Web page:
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Should Obesity Interventions Focus on Weight Loss or Fitness?

Should Obesity Interventions Focus on Weight Loss or Fitness?

This is part of our “In Medical News” series where Dr. Sara Laudani shares a study or article in recent news and offers some analysis and tips about the news, to help patients stay informed.

A recent study review concluded that obesity interventions would be more effective at preventing deaths if they focused less on weight loss and more on increased physical activity and improved fitness. They argue that weight shouldn’t be the only goal or determinant of success.
“If you increase fitness, you improve outcomes even when people don’t lose weight,” noted Ross, one of the researchers from the School of Kinesiology and Health Studies at Queen’s University in Canada.
The results of their review, which directly compared the mortality risk reduction associated with weight loss compared with increasing fitness, physical activity, or both, were clear. As summarized by study author Glenn A. Gaesser, PhD, “Increasing fitness, physical activity, or both are associated with greater mortality reductions than intentional weight loss. We argue that a weight-neutral approach to treating obesity is the way to go.” He added that there are no downsides to exercise, but there can be with weight loss. This is particularly because weight gain often follows weight loss from such interventions, creating an unhealthy cycle that is also frustrating for the patients.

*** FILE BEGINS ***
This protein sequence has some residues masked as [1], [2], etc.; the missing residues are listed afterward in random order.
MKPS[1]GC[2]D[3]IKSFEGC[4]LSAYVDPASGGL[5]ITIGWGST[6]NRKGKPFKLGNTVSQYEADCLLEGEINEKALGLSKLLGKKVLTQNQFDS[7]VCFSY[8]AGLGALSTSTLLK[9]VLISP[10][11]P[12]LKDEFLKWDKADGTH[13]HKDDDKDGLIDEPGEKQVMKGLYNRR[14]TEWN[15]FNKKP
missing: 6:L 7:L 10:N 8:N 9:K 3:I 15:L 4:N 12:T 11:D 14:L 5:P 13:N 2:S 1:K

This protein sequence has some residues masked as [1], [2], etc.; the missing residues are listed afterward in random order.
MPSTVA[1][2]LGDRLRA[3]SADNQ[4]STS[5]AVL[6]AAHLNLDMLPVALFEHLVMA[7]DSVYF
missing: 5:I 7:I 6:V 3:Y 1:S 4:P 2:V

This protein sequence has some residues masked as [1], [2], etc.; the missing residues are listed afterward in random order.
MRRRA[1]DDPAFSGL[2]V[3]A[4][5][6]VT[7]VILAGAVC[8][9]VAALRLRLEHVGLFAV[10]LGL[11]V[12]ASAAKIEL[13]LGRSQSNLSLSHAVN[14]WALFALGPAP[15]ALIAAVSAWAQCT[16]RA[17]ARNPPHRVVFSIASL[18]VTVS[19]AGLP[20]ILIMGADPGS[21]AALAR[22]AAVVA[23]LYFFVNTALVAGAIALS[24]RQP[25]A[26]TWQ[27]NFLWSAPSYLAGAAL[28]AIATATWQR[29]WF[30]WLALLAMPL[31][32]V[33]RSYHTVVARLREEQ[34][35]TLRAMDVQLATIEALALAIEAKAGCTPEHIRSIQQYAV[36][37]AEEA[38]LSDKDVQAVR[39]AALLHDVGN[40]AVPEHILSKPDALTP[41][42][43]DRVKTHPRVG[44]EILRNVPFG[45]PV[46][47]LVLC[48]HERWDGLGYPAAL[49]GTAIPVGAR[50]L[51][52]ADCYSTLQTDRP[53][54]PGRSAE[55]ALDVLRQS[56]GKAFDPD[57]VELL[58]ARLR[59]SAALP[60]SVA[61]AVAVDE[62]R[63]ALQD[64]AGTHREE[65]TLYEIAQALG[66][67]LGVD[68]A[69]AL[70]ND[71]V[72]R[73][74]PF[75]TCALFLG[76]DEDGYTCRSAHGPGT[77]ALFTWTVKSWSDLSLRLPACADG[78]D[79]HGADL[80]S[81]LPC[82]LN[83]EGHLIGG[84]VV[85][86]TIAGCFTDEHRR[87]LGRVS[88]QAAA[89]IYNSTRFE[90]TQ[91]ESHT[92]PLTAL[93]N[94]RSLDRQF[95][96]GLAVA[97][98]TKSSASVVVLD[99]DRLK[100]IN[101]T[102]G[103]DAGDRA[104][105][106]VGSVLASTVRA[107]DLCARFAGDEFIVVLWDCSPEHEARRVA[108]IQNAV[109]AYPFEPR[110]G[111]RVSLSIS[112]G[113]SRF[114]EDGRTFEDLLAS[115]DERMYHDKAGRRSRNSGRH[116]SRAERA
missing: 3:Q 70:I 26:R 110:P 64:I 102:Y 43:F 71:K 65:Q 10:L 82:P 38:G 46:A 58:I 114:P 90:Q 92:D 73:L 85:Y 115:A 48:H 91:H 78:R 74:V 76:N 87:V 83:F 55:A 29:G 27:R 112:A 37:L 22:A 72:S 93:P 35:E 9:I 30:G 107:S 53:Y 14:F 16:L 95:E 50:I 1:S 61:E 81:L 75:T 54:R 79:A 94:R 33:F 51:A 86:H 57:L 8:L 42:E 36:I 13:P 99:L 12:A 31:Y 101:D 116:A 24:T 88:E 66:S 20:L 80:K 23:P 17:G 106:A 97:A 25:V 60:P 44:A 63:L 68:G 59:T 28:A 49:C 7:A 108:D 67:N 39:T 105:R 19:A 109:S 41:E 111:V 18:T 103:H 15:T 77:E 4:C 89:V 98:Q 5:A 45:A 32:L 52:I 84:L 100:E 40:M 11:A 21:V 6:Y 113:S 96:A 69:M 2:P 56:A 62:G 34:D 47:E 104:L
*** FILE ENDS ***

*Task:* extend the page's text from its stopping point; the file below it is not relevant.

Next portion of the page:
However, a few days after this study was published another review was done that strongly calls for weight loss of at least 15% of starting body weight as the primary goal for most patients with obesity and type 2 diabetes. Other experts argue it should not be one or the other, as both increased fitness and weight loss are necessary.
One of the biggest problems with making strong conclusions from these reviews is that they’re based on observational studies. Many are based on patient estimations, which are inherently flawed.
The authors of this study have previously released similar data and recommendations, but they feel clinicians and programs rarely act on it, continuing to focus on weight loss. “We propose that the proxy for health improvements should not be weight loss but instead improvements in cardiometabolic parameters, functional status, and fitness.”
As they shared, they do also recommend a balanced diet and this, together with the exercise interventions, should mean that patients do not gain weight and often lose weight. They are primarily suggesting that interventions have often neglected to measure fitness improvement when it may be the best predictor of reducing disease and death.


• One step at a time: we have a body, a powerful machine; it doesn’t matter its shape and weight. As a first step, let’s make sure this machine working, and let’s start moving. Slowly but consistently. Small steps towards changing from a sedentary life to a more active one, because we know that exercise, particularly cardiovascular exercise, offers significant health benefits and reduces your risk of death, regardless of body weight. Improving our fitness is one of the best ways to improve many health issues. We don’t need to wait to lose weight before enjoying the benefits of physical activity.
• Weight is not the only indicator of health.
• As species, we are not meant to spend our days on chairs and sofas. We have limbs to walk and run, to climb and lift and each single action counts! Choose to climb the stairs whenever possible instead of taking the elevator, choose to walk or bike instead driving, choose to challenge your machine every time you can. We will discover many opportunities a day for moving our bodies.

Dr. Sara Laudani offers consultations in internal medicine and functional and nutritional medicine in our Hongmei Road Clinic – Hongqiao. Click here to schedule an appointment with her and find out how her holistic approach and protocols can help you resolve your health issues.